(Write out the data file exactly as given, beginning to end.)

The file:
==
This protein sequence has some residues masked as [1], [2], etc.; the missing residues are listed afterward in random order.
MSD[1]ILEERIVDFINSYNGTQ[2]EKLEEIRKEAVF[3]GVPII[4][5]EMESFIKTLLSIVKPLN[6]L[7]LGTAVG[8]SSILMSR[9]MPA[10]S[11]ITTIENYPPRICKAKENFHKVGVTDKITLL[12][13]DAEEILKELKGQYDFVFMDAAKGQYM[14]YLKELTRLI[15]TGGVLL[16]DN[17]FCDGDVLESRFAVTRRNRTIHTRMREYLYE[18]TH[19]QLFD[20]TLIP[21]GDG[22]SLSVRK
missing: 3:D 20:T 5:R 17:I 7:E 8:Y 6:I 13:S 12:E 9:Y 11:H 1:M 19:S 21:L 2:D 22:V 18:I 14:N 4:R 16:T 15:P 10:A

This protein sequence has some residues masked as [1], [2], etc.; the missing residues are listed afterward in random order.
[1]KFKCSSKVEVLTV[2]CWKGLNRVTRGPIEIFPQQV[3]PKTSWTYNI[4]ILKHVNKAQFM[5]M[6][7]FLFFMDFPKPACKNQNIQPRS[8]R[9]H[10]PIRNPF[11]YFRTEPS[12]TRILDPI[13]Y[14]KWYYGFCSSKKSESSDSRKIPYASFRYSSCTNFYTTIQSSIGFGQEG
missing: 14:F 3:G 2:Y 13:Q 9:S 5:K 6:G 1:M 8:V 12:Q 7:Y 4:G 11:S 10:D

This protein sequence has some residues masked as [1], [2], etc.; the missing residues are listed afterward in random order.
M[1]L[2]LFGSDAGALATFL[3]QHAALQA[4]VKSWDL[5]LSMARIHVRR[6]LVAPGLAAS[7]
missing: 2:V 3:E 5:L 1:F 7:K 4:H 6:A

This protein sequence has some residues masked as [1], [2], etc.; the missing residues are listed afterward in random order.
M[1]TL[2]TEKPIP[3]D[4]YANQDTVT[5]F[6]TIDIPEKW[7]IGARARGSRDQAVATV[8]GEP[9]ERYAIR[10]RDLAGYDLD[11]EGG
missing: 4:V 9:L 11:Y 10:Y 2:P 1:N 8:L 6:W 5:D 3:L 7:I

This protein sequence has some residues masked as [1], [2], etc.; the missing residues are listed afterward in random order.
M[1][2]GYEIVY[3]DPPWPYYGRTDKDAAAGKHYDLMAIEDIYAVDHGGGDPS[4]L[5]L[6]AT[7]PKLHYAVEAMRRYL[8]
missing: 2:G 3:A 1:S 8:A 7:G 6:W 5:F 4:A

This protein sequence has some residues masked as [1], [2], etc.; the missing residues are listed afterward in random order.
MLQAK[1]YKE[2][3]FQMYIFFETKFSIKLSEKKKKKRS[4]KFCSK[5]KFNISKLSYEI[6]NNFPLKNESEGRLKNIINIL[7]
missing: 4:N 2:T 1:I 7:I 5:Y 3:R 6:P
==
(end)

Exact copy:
This protein sequence has some residues masked as [1], [2], etc.; the missing residues are listed afterward in random order.
MSD[1]ILEERIVDFINSYNGTQ[2]EKLEEIRKEAVF[3]GVPII[4][5]EMESFIKTLLSIVKPLN[6]L[7]LGTAVG[8]SSILMSR[9]MPA[10]S[11]ITTIENYPPRICKAKENFHKVGVTDKITLL[12][13]DAEEILKELKGQYDFVFMDAAKGQYM[14]YLKELTRLI[15]TGGVLL[16]DN[17]FCDGDVLESRFAVTRRNRTIHTRMREYLYE[18]TH[19]QLFD[20]TLIP[21]GDG[22]SLSVRK
missing: 3:D 20:T 5:R 17:I 7:E 8:Y 6:I 13:S 12:E 9:Y 11:H 1:M 19:S 21:L 2:D 22:V 18:I 14:N 4:R 16:T 15:P 10:A

This protein sequence has some residues masked as [1], [2], etc.; the missing residues are listed afterward in random order.
[1]KFKCSSKVEVLTV[2]CWKGLNRVTRGPIEIFPQQV[3]PKTSWTYNI[4]ILKHVNKAQFM[5]M[6][7]FLFFMDFPKPACKNQNIQPRS[8]R[9]H[10]PIRNPF[11]YFRTEPS[12]TRILDPI[13]Y[14]KWYYGFCSSKKSESSDSRKIPYASFRYSSCTNFYTTIQSSIGFGQEG
missing: 14:F 3:G 2:Y 13:Q 9:S 5:K 6:G 1:M 8:V 12:Q 7:Y 4:G 11:S 10:D

This protein sequence has some residues masked as [1], [2], etc.; the missing residues are listed afterward in random order.
M[1]L[2]LFGSDAGALATFL[3]QHAALQA[4]VKSWDL[5]LSMARIHVRR[6]LVAPGLAAS[7]
missing: 2:V 3:E 5:L 1:F 7:K 4:H 6:A

This protein sequence has some residues masked as [1], [2], etc.; the missing residues are listed afterward in random order.
M[1]TL[2]TEKPIP[3]D[4]YANQDTVT[5]F[6]TIDIPEKW[7]IGARARGSRDQAVATV[8]GEP[9]ERYAIR[10]RDLAGYDLD[11]EGG
missing: 4:V 9:L 11:Y 10:Y 2:P 1:N 8:L 6:W 5:D 3:L 7:I

This protein sequence has some residues masked as [1], [2], etc.; the missing residues are listed afterward in random order.
M[1][2]GYEIVY[3]DPPWPYYGRTDKDAAAGKHYDLMAIEDIYAVDHGGGDPS[4]L[5]L[6]AT[7]PKLHYAVEAMRRYL[8]
missing: 2:G 3:A 1:S 8:A 7:G 6:W 5:F 4:A

This protein sequence has some residues masked as [1], [2], etc.; the missing residues are listed afterward in random order.
MLQAK[1]YKE[2][3]FQMYIFFETKFSIKLSEKKKKKRS[4]KFCSK[5]KFNISKLSYEI[6]NNFPLKNESEGRLKNIINIL[7]
missing: 4:N 2:T 1:I 7:I 5:Y 3:R 6:P